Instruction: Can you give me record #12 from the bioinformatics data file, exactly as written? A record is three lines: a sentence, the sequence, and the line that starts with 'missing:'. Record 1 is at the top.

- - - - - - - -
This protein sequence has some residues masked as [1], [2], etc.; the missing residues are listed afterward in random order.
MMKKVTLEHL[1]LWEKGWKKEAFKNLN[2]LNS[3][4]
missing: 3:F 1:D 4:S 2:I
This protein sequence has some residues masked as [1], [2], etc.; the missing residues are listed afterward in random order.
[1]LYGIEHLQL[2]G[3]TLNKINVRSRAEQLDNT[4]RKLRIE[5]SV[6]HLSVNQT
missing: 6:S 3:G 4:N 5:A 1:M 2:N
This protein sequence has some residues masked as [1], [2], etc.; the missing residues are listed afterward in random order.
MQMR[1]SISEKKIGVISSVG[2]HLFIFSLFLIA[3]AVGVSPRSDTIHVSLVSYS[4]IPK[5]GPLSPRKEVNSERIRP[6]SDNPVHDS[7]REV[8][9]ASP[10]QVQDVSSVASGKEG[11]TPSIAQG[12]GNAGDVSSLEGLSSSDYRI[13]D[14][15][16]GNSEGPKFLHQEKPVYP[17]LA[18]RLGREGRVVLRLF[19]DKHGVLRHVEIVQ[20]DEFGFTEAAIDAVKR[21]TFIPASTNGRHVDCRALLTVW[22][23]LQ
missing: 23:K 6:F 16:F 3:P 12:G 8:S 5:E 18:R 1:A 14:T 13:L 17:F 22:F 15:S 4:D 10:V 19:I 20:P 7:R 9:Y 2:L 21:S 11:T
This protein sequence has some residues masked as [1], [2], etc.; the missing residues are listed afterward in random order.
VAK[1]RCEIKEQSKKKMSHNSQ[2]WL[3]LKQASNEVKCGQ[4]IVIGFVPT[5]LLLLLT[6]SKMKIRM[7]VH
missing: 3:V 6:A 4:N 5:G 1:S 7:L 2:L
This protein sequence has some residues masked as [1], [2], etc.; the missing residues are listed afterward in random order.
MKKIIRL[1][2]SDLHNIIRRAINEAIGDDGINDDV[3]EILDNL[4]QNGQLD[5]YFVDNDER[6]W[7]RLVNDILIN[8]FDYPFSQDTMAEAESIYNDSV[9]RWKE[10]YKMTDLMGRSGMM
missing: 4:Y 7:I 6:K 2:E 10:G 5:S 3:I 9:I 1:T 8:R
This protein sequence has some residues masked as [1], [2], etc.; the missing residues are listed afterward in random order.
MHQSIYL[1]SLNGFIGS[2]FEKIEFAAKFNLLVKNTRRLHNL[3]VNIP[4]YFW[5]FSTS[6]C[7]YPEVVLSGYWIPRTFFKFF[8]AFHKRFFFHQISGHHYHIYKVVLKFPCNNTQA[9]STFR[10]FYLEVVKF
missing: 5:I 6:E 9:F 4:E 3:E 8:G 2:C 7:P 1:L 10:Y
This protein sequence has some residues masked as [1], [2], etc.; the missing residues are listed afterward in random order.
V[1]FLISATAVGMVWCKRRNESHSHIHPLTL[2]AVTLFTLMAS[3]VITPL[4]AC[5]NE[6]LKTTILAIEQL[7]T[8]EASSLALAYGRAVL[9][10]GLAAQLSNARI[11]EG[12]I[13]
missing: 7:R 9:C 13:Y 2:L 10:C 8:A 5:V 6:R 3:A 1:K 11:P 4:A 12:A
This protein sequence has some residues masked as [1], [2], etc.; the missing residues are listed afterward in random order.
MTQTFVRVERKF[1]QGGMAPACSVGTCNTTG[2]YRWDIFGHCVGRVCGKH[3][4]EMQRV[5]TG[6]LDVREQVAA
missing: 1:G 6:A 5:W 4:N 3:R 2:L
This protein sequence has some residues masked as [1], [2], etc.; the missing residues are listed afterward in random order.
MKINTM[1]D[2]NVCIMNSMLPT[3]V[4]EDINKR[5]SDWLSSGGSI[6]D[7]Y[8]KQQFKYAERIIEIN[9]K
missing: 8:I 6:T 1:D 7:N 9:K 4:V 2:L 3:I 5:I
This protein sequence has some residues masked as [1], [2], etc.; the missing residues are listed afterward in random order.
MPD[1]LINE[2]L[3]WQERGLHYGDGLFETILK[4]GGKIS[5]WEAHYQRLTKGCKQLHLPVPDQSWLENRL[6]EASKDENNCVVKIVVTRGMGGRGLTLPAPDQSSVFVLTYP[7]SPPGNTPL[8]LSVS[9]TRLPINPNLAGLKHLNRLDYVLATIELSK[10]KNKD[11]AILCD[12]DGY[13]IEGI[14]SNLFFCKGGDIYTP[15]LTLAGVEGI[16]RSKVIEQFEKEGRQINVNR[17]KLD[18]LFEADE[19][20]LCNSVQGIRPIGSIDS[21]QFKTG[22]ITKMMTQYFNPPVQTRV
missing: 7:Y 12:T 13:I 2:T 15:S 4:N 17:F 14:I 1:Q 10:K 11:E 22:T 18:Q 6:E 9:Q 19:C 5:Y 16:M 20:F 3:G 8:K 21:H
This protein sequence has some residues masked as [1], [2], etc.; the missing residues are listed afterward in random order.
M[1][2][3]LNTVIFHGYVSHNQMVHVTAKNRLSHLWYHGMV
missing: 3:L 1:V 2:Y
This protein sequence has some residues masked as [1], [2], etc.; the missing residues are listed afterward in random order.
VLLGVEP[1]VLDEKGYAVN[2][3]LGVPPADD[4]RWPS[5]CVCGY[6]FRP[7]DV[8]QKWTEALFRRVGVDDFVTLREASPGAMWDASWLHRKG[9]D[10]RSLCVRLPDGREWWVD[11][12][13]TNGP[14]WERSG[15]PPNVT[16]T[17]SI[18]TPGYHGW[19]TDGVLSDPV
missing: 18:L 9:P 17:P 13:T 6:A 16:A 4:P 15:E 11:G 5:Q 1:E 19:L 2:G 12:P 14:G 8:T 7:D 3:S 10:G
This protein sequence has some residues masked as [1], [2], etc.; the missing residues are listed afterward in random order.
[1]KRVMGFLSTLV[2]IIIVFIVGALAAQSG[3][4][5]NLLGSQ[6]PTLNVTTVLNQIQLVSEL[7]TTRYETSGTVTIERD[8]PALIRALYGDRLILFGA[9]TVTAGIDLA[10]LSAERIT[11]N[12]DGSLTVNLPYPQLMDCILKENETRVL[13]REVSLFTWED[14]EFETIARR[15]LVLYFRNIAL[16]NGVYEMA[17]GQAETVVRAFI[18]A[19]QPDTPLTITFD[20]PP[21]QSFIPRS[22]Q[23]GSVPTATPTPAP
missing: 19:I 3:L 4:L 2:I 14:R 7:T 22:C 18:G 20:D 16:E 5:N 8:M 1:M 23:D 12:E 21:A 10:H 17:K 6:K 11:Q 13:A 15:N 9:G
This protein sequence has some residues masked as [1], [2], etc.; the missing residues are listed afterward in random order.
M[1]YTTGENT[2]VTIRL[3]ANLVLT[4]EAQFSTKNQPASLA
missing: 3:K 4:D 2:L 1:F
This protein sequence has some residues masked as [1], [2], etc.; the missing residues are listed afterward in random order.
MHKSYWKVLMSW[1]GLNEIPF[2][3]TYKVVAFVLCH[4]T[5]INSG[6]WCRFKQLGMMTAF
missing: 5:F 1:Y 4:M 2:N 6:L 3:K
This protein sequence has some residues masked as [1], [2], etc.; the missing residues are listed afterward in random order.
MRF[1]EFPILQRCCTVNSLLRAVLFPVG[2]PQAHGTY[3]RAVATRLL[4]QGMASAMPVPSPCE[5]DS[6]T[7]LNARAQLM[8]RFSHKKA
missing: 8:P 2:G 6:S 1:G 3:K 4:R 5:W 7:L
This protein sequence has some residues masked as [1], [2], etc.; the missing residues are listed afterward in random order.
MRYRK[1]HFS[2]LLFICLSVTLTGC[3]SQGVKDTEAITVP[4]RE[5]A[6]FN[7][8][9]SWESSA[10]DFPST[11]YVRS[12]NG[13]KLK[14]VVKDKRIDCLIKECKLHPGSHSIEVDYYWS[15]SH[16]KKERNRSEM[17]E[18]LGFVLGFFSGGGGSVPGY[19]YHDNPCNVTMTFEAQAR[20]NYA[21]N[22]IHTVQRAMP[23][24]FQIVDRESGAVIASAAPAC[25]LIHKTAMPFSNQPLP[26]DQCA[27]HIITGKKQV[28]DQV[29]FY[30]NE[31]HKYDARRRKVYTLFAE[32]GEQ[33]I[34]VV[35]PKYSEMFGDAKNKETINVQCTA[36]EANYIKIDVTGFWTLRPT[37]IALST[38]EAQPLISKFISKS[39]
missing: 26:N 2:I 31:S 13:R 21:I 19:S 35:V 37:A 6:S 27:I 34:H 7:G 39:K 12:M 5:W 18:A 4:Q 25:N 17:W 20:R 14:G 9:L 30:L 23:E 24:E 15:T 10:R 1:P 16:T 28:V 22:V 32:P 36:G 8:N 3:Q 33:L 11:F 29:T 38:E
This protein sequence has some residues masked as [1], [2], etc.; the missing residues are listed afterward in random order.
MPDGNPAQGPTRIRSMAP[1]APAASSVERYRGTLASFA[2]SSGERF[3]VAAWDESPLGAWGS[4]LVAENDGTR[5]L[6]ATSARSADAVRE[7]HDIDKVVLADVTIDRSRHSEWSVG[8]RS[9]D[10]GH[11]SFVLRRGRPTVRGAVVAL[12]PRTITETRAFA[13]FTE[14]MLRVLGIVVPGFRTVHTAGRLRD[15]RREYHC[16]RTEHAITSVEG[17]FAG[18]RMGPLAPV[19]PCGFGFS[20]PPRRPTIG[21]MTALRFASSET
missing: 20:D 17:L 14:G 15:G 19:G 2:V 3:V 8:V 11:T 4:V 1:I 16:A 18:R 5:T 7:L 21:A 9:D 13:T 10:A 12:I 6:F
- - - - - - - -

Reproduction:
This protein sequence has some residues masked as [1], [2], etc.; the missing residues are listed afterward in random order.
VLLGVEP[1]VLDEKGYAVN[2][3]LGVPPADD[4]RWPS[5]CVCGY[6]FRP[7]DV[8]QKWTEALFRRVGVDDFVTLREASPGAMWDASWLHRKG[9]D[10]RSLCVRLPDGREWWVD[11][12][13]TNGP[14]WERSG[15]PPNVT[16]T[17]SI[18]TPGYHGW[19]TDGVLSDPV
missing: 18:L 9:P 17:P 13:T 6:A 16:A 4:P 15:E 11:G 5:Q 1:E 19:L 2:G 12:P 14:G 8:T 7:D 3:S 10:G